By Aaron Reiss
By Angelica Leicht
By Dianna Wray
By Aaron Reiss
By Camilo Smith
By Craig Malisow
By Jeff Balke
By Angelica Leicht
Insurance, defined: I wanted to write today and express my appreciation for all your work on the article "Bad Faith" [by Margaret Downing, November 13]. You are a good teacher, as I learned so much about the tactical battles that take place daily between injured workers and "insurance" companies. There may be opportunity for another article someday soon when we all wake up and realize that several "insurance" programs in Texas and the U.S. do not meet the definition of "insurance" in the first place.
"Insurance" is defined as: a system to protect persons against the risks of financial loss by transferring the risks to a large group who share the financial losses. It would appear to me that entities sign up with Texas Mutual if they are reasonably certain that they will have a problem with workplace injuries. If so, there is no large group of customers who share the financial losses. The same may be true for CHIP, the federal Children's Health Insurance Program. I suspect parents who have knowledge that their children will experience health problems sign up for CHIP and parents who believe their children will not have health problems do not.
It would be much more efficient if all companies (or parents) were automatically signed up for "insurance" such as our federal Medicare coverage and then given the opportunity to opt out of the program. The current system requires an opt-in decision, which plays havoc with the economic underpinning of any insurance model. Just because someone in Austin or Washington, DC uses the term "insurance" doesn't mean that we should assume that's what the program really is.
Thanks again for your good work.
Change the laws: I was waiting for my local post office to open and was much too early. To pass the time, I found the November 13 copy of the Houston Press. My interest was and is piqued by your article "Bad Faith," since it deals with various abuses, inefficiencies, excess costs and attorneys who legislate for themselves, not for the people of Texas.
I was a New Yorker for 23 years of my early life and had the opportunity to study business law in high school and college. I was employed by an insurance company in its workers' compensation department. The company I worked for for 37 years rarely took on contracts in Texas, at least early on, because the workers' compensation laws of Texas were prohibitive. Today Texas workers' compensation laws are based on legislation with so many revisions, even attorneys find them difficult to deal with. That's because attorneys in our legislature pass laws for attorneys, not for the people. By the way, I have been Texan for 40 years and am proud of it.
Needless to say, regarding Texas workers' compensation laws, you hit the nail on the head. I enjoyed your article immensely because it brings out the shortcomings of Texas workers' compensation laws, wherein cases must go to court — and sometimes to the Supreme Court — for a final decision. Meanwhile, the poor schmuck who has been injured continues suffering because our workers' comp laws are tying up the courts unnecessarily due to continuous appeals. Governor Ann Richards had the guts to go to New York, study its workers' compensation laws and procedures and recommend adoption of them in Texas. But the Texas Legislature's lawyers had the temerity, no the gall, to scoff at her suggestion. After all, that illustrious body didn't want to make efficient legislation that would lessen their revenues.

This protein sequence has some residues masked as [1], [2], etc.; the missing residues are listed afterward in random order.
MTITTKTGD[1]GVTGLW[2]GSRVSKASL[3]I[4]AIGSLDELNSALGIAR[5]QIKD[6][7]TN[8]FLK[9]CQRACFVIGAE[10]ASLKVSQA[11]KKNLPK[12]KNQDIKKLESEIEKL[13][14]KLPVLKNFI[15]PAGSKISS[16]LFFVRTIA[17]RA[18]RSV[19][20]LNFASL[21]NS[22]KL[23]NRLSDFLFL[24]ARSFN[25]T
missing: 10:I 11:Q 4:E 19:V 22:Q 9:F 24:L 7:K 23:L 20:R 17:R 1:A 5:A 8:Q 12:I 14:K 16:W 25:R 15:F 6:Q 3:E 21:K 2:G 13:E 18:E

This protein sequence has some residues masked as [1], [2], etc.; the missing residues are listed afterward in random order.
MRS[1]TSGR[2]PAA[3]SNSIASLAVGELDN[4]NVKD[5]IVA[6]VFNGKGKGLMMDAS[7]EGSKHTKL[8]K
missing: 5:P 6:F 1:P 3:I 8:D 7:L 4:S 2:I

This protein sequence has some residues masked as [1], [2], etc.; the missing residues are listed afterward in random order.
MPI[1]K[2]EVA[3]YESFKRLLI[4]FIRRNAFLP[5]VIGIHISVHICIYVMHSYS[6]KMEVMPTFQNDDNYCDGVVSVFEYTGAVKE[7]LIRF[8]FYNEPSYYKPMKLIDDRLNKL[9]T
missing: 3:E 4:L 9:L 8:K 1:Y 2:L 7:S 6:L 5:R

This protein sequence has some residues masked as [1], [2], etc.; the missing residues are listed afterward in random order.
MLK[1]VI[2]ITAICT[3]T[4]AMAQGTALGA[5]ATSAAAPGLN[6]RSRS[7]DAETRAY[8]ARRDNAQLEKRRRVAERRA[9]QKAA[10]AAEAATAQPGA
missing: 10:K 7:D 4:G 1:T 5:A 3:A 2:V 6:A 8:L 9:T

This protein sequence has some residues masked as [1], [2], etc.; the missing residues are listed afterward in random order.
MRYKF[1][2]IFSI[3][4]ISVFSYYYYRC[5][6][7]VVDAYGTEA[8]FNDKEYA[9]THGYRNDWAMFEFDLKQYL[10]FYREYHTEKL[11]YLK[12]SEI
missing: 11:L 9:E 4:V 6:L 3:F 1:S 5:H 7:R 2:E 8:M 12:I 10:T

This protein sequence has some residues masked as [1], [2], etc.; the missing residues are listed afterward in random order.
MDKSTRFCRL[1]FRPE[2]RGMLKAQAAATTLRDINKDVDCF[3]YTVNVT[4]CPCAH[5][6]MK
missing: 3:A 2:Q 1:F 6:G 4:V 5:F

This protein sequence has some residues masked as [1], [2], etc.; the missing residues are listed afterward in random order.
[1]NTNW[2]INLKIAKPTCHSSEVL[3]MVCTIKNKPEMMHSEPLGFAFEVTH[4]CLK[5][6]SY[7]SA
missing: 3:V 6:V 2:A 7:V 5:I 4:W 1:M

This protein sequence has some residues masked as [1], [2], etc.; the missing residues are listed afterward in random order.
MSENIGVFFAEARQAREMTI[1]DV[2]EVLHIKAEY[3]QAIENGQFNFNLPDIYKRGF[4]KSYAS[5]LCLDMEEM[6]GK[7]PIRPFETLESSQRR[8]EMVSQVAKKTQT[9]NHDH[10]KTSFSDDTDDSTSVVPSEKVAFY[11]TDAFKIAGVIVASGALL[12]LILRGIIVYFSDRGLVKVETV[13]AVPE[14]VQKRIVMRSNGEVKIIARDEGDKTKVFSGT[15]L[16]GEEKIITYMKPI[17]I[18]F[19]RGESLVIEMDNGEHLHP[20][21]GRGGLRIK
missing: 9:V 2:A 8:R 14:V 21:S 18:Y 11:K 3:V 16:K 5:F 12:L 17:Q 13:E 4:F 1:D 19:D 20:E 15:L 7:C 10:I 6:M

Attorney Mike Doyle should receive kudos, and hopefully he will continue to succeed until current workers' compensation laws are changed so that settlements are made outside state court systems under procedures established by state law. It's the only way existing inefficiencies can be removed. In this manner, the injured party receives all that is due in workers' compensation. Some fraud and negligence will continue as well, but the longer it takes to settle court actions, the more the injured lose precious and immediate medical treatment.
Frank B. Dori
Hair Balls blog readers comment on Those "Rescued" Dogs Are Dead, Or Lining Up To Die," Friday, November 21, by Craig Malisow.
Retrain them: The Michael Vick case was such a huge milestone for the pit bull community. The dogs from that case proved that even fighting pit bulls can be rehabilitated and re-homed to become wonderful canine citizens. For goodness' sakes, one of them is even a therapy dog. It sickens me to know that even after the huge success of those dogs, we still have people and organizations that are holding onto their old, ignorant views that these dogs are inherently "aggressive" and a "liability" to the public. Fighting dogs fight because they are trained and rewarded to do so. Any dog trainer will tell you that any behavior that can be trained in, can also be trained out.
Test the dogs: I am happy that this has some light put on it, but it saddens me that, since this dog ring was not funded by a celebrity, we just close our eyes and kill the dogs without even testing them. The Houston SPCA has failed these animals, and if we continue to donate to such an organization, this kind of treatment of all types of animals will be subject to the same outcome.